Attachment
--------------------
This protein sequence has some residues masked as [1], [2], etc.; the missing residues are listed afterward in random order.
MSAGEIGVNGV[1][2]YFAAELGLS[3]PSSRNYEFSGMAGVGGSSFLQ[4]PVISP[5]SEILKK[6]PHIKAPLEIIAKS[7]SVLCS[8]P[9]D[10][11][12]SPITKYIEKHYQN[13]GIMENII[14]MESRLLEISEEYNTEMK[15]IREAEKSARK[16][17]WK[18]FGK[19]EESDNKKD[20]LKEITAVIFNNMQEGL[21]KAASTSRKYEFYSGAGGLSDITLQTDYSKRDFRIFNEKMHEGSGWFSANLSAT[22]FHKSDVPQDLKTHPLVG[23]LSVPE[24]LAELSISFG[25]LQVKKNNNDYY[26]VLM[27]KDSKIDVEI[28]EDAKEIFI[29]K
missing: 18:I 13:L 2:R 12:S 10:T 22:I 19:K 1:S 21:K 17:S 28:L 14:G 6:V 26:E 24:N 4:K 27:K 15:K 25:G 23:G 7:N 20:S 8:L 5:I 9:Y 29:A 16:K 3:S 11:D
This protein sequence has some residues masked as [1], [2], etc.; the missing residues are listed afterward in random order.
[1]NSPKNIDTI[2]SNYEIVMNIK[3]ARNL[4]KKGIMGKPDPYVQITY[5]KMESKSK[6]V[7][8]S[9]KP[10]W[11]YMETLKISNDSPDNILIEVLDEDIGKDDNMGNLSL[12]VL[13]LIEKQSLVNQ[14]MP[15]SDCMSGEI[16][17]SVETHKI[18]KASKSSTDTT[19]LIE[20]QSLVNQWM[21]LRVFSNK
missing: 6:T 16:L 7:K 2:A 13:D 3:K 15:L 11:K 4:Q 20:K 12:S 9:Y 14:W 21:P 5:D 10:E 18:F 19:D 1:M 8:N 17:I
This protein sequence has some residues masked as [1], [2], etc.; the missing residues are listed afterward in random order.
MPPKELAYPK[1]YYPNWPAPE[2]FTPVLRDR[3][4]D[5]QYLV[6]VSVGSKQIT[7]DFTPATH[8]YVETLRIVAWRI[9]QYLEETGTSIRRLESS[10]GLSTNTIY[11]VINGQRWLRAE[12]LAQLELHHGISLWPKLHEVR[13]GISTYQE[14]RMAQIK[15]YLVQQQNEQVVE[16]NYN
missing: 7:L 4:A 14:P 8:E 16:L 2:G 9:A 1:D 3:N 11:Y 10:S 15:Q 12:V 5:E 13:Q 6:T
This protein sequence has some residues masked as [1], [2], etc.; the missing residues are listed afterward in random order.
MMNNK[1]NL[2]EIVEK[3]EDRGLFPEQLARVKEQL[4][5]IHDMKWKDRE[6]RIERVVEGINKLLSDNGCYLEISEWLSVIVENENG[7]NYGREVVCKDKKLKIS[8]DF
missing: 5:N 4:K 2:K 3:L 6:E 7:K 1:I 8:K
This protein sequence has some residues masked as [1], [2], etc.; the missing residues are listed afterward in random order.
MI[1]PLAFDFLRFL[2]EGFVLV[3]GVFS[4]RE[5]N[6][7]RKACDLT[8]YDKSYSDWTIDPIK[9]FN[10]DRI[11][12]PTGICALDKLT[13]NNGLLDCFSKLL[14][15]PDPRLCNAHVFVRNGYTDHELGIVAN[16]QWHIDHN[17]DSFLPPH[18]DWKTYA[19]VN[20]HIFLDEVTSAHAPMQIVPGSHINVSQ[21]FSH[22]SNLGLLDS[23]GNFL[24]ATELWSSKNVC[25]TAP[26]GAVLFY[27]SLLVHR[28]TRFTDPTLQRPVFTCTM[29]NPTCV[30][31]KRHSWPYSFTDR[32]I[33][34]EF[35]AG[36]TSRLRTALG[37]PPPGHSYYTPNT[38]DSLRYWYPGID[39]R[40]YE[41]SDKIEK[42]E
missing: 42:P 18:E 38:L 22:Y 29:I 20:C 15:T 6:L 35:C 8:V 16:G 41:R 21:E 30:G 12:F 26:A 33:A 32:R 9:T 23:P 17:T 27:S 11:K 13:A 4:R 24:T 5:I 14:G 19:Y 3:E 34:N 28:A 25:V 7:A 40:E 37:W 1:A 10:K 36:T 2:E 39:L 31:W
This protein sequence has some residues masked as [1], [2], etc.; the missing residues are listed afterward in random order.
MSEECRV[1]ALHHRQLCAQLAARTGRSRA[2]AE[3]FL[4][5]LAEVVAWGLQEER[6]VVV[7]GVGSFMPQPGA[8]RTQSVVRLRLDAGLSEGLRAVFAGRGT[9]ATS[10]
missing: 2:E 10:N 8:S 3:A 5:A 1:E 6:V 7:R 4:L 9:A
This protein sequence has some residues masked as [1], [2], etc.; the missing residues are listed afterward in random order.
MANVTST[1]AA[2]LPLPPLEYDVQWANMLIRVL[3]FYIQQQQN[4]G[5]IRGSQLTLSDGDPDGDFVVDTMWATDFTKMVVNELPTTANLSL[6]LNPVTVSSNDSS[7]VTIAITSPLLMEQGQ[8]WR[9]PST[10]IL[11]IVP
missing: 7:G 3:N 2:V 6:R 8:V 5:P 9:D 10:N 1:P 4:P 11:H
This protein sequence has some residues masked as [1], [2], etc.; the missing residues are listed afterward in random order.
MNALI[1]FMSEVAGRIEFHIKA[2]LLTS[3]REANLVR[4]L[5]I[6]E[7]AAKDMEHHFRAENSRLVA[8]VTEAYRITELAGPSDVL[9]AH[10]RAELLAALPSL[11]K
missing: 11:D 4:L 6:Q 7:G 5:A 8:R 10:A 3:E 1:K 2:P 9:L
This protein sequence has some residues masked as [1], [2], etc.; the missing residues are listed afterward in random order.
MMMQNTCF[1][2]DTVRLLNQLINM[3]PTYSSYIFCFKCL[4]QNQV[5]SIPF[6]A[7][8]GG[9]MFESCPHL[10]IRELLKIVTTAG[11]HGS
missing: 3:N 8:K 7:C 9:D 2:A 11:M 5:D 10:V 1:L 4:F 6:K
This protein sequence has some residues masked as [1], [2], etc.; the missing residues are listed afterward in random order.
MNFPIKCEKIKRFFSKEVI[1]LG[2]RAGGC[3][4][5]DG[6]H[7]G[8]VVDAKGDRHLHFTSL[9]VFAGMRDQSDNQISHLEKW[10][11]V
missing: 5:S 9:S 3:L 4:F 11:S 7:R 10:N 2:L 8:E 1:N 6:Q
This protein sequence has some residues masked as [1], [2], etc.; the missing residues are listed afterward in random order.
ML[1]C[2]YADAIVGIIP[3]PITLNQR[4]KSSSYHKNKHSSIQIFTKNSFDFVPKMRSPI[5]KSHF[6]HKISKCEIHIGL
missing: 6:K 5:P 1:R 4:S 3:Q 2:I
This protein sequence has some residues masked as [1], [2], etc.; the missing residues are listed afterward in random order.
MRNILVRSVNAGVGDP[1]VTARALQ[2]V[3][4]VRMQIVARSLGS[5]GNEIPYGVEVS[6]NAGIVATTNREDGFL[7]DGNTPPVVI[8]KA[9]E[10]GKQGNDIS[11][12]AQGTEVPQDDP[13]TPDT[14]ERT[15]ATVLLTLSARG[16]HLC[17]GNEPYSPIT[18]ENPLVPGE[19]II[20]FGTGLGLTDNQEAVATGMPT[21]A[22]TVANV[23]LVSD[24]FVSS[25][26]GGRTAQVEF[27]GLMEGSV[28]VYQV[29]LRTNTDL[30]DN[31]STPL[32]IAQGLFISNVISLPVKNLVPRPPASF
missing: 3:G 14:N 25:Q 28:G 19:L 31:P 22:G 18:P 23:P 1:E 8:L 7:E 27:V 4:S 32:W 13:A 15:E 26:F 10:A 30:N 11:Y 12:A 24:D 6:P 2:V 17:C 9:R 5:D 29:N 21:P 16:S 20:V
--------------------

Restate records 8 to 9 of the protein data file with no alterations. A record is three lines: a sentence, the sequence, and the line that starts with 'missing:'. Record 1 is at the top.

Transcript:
This protein sequence has some residues masked as [1], [2], etc.; the missing residues are listed afterward in random order.
MNALI[1]FMSEVAGRIEFHIKA[2]LLTS[3]REANLVR[4]L[5]I[6]E[7]AAKDMEHHFRAENSRLVA[8]VTEAYRITELAGPSDVL[9]AH[10]RAELLAALPSL[11]K
missing: 11:D 4:L 6:Q 7:G 5:A 8:R 10:A 3:E 1:K 2:P 9:L
This protein sequence has some residues masked as [1], [2], etc.; the missing residues are listed afterward in random order.
MMMQNTCF[1][2]DTVRLLNQLINM[3]PTYSSYIFCFKCL[4]QNQV[5]SIPF[6]A[7][8]GG[9]MFESCPHL[10]IRELLKIVTTAG[11]HGS
missing: 3:N 8:K 7:C 9:D 2:A 11:M 5:D 10:V 1:L 4:F 6:K